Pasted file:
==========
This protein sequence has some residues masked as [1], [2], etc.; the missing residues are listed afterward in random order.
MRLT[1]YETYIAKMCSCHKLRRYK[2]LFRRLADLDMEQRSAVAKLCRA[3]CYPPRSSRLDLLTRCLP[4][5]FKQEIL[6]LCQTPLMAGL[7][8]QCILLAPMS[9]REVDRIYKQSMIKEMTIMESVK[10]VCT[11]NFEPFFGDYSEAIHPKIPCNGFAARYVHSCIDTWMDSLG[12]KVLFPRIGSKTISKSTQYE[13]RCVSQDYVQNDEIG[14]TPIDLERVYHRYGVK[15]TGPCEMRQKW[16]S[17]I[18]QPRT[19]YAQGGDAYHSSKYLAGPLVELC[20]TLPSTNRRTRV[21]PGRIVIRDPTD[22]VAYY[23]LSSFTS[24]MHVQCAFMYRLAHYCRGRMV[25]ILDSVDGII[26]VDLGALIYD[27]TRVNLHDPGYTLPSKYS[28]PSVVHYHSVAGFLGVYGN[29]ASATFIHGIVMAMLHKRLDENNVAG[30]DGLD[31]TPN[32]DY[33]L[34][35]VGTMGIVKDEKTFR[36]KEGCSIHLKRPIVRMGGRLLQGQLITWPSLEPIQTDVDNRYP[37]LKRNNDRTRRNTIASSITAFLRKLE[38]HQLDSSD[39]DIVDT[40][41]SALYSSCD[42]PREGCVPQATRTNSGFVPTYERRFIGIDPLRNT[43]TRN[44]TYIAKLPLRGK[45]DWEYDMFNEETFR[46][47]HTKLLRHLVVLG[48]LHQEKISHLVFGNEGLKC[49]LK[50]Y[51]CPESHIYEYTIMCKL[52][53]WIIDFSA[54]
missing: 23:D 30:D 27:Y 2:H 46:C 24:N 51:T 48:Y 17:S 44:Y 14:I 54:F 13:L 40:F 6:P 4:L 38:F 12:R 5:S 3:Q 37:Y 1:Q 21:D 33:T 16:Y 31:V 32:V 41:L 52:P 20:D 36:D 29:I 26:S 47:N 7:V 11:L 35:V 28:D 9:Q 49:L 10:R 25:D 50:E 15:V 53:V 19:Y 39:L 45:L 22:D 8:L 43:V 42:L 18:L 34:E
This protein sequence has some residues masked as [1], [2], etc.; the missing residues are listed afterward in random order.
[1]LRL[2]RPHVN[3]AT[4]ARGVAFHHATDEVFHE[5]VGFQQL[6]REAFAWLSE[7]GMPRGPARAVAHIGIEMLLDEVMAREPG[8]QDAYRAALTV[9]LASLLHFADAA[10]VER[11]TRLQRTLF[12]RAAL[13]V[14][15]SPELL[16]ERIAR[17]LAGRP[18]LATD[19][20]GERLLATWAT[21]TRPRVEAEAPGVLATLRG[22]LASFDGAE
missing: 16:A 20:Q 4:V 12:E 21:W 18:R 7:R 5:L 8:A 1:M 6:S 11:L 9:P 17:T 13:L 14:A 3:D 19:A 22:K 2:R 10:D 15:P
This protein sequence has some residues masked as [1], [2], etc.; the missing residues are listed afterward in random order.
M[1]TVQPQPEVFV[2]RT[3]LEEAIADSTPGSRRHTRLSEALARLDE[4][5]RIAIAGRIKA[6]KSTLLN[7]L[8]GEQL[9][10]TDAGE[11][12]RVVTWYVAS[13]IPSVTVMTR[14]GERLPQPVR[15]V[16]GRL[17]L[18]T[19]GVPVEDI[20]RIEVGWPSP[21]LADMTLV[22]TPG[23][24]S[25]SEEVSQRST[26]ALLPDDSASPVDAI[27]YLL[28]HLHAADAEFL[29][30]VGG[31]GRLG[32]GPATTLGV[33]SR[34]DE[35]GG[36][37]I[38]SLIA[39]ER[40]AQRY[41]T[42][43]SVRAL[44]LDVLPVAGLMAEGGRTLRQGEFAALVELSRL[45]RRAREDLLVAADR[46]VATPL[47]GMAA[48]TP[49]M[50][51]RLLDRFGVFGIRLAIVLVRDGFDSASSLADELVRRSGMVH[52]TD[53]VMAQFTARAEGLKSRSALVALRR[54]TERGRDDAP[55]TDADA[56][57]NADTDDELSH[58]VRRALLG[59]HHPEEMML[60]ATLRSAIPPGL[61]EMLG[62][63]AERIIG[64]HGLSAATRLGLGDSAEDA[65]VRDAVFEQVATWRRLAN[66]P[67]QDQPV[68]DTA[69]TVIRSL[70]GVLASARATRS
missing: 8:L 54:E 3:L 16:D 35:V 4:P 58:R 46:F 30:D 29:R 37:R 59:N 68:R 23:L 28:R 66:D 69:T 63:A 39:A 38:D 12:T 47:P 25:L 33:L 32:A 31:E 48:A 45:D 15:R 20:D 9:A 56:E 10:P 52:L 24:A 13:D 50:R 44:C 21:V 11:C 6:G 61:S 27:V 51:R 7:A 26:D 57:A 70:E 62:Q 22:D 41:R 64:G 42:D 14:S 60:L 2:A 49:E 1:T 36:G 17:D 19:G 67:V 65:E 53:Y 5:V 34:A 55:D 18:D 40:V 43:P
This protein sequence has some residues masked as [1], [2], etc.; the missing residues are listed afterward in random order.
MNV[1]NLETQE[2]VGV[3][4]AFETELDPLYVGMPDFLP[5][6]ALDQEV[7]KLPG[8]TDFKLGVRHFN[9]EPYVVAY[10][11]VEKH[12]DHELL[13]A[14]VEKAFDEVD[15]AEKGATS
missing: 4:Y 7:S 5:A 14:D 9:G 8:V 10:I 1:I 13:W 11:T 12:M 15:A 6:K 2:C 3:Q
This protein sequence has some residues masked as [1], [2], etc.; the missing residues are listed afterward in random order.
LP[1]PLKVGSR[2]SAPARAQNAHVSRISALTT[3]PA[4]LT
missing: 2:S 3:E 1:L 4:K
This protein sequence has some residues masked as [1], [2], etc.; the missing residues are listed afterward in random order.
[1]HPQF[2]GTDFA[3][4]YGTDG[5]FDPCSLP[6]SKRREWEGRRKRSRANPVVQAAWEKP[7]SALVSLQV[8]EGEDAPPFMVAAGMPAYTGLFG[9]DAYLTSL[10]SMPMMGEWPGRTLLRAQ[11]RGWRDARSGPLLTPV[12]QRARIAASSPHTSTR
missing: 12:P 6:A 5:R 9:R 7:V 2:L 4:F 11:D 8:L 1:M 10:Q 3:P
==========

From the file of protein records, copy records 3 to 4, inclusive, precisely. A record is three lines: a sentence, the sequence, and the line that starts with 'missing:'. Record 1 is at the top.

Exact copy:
This protein sequence has some residues masked as [1], [2], etc.; the missing residues are listed afterward in random order.
M[1]TVQPQPEVFV[2]RT[3]LEEAIADSTPGSRRHTRLSEALARLDE[4][5]RIAIAGRIKA[6]KSTLLN[7]L[8]GEQL[9][10]TDAGE[11][12]RVVTWYVAS[13]IPSVTVMTR[14]GERLPQPVR[15]V[16]GRL[17]L[18]T[19]GVPVEDI[20]RIEVGWPSP[21]LADMTLV[22]TPG[23][24]S[25]SEEVSQRST[26]ALLPDDSASPVDAI[27]YLL[28]HLHAADAEFL[29][30]VGG[31]GRLG[32]GPATTLGV[33]SR[34]DE[35]GG[36][37]I[38]SLIA[39]ER[40]AQRY[41]T[42][43]SVRAL[44]LDVLPVAGLMAEGGRTLRQGEFAALVELSRL[45]RRAREDLLVAADR[46]VATPL[47]GMAA[48]TP[49]M[50][51]RLLDRFGVFGIRLAIVLVRDGFDSASSLADELVRRSGMVH[52]TD[53]VMAQFTARAEGLKSRSALVALRR[54]TERGRDDAP[55]TDADA[56][57]NADTDDELSH[58]VRRALLG[59]HHPEEMML[60]ATLRSAIPPGL[61]EMLG[62][63]AERIIG[64]HGLSAATRLGLGDSAEDA[65]VRDAVFEQVATWRRLAN[66]P[67]QDQPV[68]DTA[69]TVIRSL[70]GVLASARATRS
missing: 8:L 54:E 3:L 16:D 35:V 4:P 58:R 46:F 30:D 29:R 37:R 59:N 68:R 23:L 28:R 66:D 69:T 63:A 39:A 38:D 12:T 47:P 25:L 33:L 32:A 31:E 48:A 45:D 15:R 20:D 9:A 56:E 10:P 52:L 24:A 13:D 50:R 44:C 21:V 11:C 6:G 61:S 27:V 51:R 7:A 26:D 57:A 70:E 62:Q 22:D 41:R 64:G 42:D 14:S 60:L 2:A 49:E 1:T 36:G 17:D 19:G 67:V 65:E 53:Y 5:V 34:A 55:D 18:D 40:V 43:P
This protein sequence has some residues masked as [1], [2], etc.; the missing residues are listed afterward in random order.
MNV[1]NLETQE[2]VGV[3][4]AFETELDPLYVGMPDFLP[5][6]ALDQEV[7]KLPG[8]TDFKLGVRHFN[9]EPYVVAY[10][11]VEKH[12]DHELL[13]A[14]VEKAFDEVD[15]AEKGATS
missing: 4:Y 7:S 5:A 14:D 9:G 8:V 10:I 1:I 13:W 11:T 12:M 15:A 6:K 2:C 3:Q